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A manual lathe CNC conversion but quite different

Janger

(John)
Administrator
Vendor
@Dabbler sent me this video. I thought it was a really cool idea. It's a CNC conversion but the moving parts get mounted in the regular tool post. This limits the travel quite a bit (4" x 4") but no significant changes to the lathe. Take it off and it's still your manual lathe. Finnish dude with a machinist sense of humor. He's good.

 

DavidR8

Scrap maker
Administrator
Moderator
Premium Member
@Dabbler sent me this video. I thought it was a really cool idea. It's a CNC conversion but the moving parts get mounted in the regular tool post. This limits the travel quite a bit (4" x 4") but no significant changes to the lathe. Take it off and it's still your manual lathe. Finnish dude with a machinist sense of humor. He's good.

That is very cool, thanks for the share.
 

johnnielsen

John (Makonjohn)
Premium Member
That sounds like a great idea. You would still need an encoder on the spindle to coordinate threading. A person could do alot of stuff in that 4 inch window.
 

TorontoBuilder

Ultra Member
@Dabbler sent me this video. I thought it was a really cool idea. It's a CNC conversion but the moving parts get mounted in the regular tool post. This limits the travel quite a bit (4" x 4") but no significant changes to the lathe. Take it off and it's still your manual lathe. Finnish dude with a machinist sense of humor. He's good.

I saw this when it first came out and started following him hoping to see more great ideas... still waiting but this is a keeper right down to the master 2500.
 

PeterT

Ultra Member
Premium Member
That is a cool concept with the on/off modularity. No threading as mentioned, but it would still be useful.

Did he say at about 1:48 he uses Mach-3 as the controller software? Maybe I should direct this to the CNC group but is Mach-3 dead/unavailable now & Mach-4 is the current/only version? Unrelated & not that I had a project in mind but I watched some YouTuber converting a mill to CNC Mach-4. He had prior Mach-3 CNC conversion experience, anyway & he went on a rant about how buggy v4 it was, support issues etc.
 

DavidR8

Scrap maker
Administrator
Moderator
Premium Member
That is a cool concept with the on/off modularity. No threading as mentioned, but it would still be useful.

Did he say at about 1:48 he uses Mach-3 as the controller software? Maybe I should direct this to the CNC group but is Mach-3 dead/unavailable now & Mach-4 is the current/only version? Unrelated & not that I had a project in mind but I watched some YouTuber converting a mill to CNC Mach-4. He had prior Mach-3 CNC conversion experience, anyway & he went on a rant about how buggy v4 it was, support issues etc.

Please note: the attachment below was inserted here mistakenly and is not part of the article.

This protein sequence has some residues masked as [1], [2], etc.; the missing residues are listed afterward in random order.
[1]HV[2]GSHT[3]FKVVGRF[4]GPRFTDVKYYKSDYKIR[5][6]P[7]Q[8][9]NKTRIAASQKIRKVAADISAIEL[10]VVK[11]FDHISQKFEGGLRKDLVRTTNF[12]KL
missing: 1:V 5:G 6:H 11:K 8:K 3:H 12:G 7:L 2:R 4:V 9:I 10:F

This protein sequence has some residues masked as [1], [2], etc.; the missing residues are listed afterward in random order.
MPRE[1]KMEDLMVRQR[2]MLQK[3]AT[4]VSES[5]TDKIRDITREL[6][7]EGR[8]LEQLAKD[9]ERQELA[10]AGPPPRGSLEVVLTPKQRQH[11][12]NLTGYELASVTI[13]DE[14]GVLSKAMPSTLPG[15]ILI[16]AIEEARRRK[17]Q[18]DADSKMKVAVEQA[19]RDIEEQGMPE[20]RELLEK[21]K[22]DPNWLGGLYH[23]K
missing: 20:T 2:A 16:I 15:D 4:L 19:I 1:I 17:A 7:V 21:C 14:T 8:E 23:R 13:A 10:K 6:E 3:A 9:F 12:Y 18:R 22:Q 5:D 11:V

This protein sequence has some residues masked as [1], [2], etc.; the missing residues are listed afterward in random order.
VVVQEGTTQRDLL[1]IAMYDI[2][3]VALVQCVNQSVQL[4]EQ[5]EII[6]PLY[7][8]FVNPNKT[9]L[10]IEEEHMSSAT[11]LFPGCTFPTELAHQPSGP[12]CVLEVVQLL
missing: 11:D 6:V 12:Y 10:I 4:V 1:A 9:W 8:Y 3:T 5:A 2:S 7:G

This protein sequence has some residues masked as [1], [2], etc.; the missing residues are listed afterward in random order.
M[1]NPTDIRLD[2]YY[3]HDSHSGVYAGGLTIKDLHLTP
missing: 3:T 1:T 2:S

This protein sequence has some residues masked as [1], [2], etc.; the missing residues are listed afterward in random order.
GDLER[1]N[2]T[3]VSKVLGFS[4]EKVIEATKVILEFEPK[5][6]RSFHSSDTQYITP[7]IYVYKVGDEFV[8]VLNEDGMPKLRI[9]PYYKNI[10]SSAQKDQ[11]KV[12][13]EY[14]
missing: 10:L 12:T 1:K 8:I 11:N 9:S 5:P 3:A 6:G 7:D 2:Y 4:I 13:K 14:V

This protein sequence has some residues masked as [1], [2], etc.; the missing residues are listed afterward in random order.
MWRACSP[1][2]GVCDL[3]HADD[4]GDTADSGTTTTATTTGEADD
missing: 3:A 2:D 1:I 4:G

When I built my CNC router I looked at Mach4 briefly but was not impressed with its almost beta-like status. I eventually with with UCCNC.
 

PeterT

Ultra Member
Premium Member
Thanks @David_R8 I'm going to have to pick away at this CNC business. Have you posted any vids of your running setup or router construction? Other forums maybe?
 

DavidR8

Scrap maker
Administrator
Moderator
Premium Member
Thanks @David_R8 I'm going to have to pick away at this CNC business. Have you posted any vids of your running setup or router construction? Other forums maybe?
 

jcdammeyer

John
Premium Member
I use MACH3 c/w USB SmoothStepper on my CNC router and LinuxCNC on the mill. The PC on the mill is dual boot for WIN-95 and LinuxCNC. I started with parallel port on the mill so I could switch between MACH and LCNC. Tried the USB SmoothStepper so I could get better stepping rates. Ultimately decided on the MESA 7i92H which has two parallel port emulations and plugs into my BreakOutBoard and at that point stopped with MACH3 since there is no support for the MESA board.

Here's my thread on the mill.
 

Tom Kitta

Ultra Member
Actually very neat idea. Remember this saves you from having an extra machine - need small CNC parts - no problemmo.

Yes a CNC encoder is needed for threading on the spindle. But for non threading operations this is just like a plug and play accessory. Remove the tool post, add your CNC attachment and just like that you have tiny CNC lathe.
 

jcdammeyer

John
Premium Member
Actually very neat idea. Remember this saves you from having an extra machine - need small CNC parts - no problemmo.

Yes a CNC encoder is needed for threading on the spindle. But for non threading operations this is just like a plug and play accessory. Remove the tool post, add your CNC attachment and just like that you have tiny CNC lathe.
Seems more expensive than adding motors to Z and X. If I wanted fully manual lathe operation on my Southbend without the connect motor interfering I just remove the belt to the Z axis. Then put the levers back so the gears work.

Having said that, when I demonstrated that capability to @David_R8 I screwed up and couldn't figure out what to do to connect the gears again. Couldn't make the leadscrew turn. Of course it's been about 8 yeas since I used them and 8 years that I haven't removed the belt from the stepper motor to the lead screw.

I can still disconnect the half nut and just the main handle (rack and pinion) to move the carriage manually for turning. I've even engaged the cross feed from the lead screw and power fed the cross slide that way. But when all the gears are connected and turning the machine is so much noisier.
 
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